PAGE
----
On July 28, 2015 the U.S. steel mills filed antidumping and countervailing duty trade suits on cold rolled steels against China, Brazil, Russia, India and Korea. Of the countries named, China was by far the largest exporter of cold rolled steel to the United States and the country with the biggest target on its back. For those involved with the trading of Chinese cold rolled and those buying tonnage from Chinese mills the reason was obvious – the trading companies representing the Chinese mills were willing to sell at numbers well below the prices being offered in the rest of the U.S. market.
In August, shortly after the cold rolled suits were filed, a trading company told SMU that essentially the traders brought these suits upon themselves. We were told, “If you’ve been making a living giving away Chinese materials, then yeah life should be tough, because you earned it. There are potential replacements, but not to this scale and the ability to establish continuity with these sources depends on traders exercising some common sense.” This trader then went on to point to two countries that could potentially take up some of the slack left behind as the Chinese mills exit the U.S. market, “There are smaller countries/producers that should be able to fly under the radar, provided the usual idiot traders don’t screw it up by overdoing it (see Brazil and/or Vietnam, they’re next in line to get hammered).”
A number of months ago the questions being asked by both buyers and steel traders was what country or countries would replace the tons coming from China into the United States. It was a foregone conclusion that China would be hit hard in the Antidumping (AD) and Countervailing Duty (CVD) cold rolled and coated suits filed by the domestic steel mills. As we look at the license data for the first 15 days of December we are beginning to get a clearer picture of one of the countries traders have turned to: Vietnam.
With the cold rolled CVD and Critical Circumstances preliminary determination having just been released, SMU thought now would be a good time to take a look at the Vietnamese imports to see if they were meeting the hype we had been hearing over the past six months.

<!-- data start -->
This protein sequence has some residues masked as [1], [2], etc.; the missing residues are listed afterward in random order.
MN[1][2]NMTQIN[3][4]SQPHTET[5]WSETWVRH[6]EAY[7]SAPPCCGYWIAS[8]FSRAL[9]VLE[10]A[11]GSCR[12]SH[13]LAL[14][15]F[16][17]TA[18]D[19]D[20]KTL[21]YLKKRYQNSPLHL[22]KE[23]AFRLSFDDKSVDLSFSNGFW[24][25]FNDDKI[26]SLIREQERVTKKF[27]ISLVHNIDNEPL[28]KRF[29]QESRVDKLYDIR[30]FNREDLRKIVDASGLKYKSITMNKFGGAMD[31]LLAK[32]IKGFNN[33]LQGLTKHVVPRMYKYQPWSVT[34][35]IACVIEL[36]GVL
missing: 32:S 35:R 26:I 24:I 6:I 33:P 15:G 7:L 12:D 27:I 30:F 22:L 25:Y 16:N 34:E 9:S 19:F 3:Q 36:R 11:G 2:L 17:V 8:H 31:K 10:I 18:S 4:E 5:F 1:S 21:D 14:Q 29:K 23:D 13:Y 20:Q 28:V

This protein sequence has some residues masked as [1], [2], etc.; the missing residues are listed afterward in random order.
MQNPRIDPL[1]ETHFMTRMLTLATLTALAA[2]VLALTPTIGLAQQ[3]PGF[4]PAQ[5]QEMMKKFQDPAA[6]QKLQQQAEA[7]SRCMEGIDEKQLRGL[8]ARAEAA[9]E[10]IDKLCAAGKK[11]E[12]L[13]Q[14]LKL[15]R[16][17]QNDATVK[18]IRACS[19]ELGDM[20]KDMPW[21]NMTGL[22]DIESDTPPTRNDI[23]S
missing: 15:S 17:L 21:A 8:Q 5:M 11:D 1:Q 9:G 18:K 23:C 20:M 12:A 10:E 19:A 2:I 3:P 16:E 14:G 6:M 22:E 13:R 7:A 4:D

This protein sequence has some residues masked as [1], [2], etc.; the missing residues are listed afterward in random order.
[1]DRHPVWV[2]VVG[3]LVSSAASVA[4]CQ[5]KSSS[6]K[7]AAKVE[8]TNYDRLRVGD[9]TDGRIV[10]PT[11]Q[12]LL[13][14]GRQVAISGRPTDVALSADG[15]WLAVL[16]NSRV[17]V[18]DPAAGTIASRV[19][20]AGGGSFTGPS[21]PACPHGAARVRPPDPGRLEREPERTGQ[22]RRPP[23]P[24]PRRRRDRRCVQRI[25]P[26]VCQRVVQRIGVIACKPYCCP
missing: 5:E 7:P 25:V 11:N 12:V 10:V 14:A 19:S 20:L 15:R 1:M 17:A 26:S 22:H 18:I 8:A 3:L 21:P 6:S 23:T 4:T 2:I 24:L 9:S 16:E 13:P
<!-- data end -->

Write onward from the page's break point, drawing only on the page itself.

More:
Vietnamese mills, and the trading companies representing their interests, have applied for 34,263 net tons of cold rolled licenses for December. This is for the first 15 days of the month…
In November Vietnam requested a total of 7,048 net tons of CR licenses. Since the beginning of the year, the country has been averaging 1,700 net tons per month of cold rolled exports to the USA.
We are also seeing growth in galvanized exports out of Vietnam (which was also anticipated based on conversations with buyers and traders). So far this month we have seen Vietnamese traders requesting 11,041 net tons of HDG licenses. For the entire month of November HDG licenses totaled 9,342 net tons. During the first 11 months 2015 Vietnam averaged 1,400 tons per month.
To put some of these numbers into perspective, the goal of the U.S. steel mills has been to reduce the percentage of foreign steel imports with a particularly large target being on China when it came to cold rolled and corrosion resistant products. For the first 9 months 2016 China exported an average of 58,000 net tons per month of cold rolled to the U.S. When it comes to galvanized, during the first 8 months China exported an average of 85,911 net tons to the USA.
Steel buyers have been telling Steel Market Update as recently as earlier this week that the Vietnamese offers are the cheapest out there on cold rolled. However, there are only a limited number of Vietnamese steel mills and they can only produce and ship a relatively small amount of steel. We asked one service center head of purchasing about the Vietnamese offers and how many tons did they actually have available to sell and we were told, “That is a great question. Has that same feeling the old Russian hot rolled offers had. Feels like it’s 10x bigger than it really is because you get the same offers for the same mills from 10 people. I guess only time will tell.”
If Vietnam ends the month of December with 50,000+ tons of cold rolled import licenses we may have our answer.
John PackardRead more from John Packard
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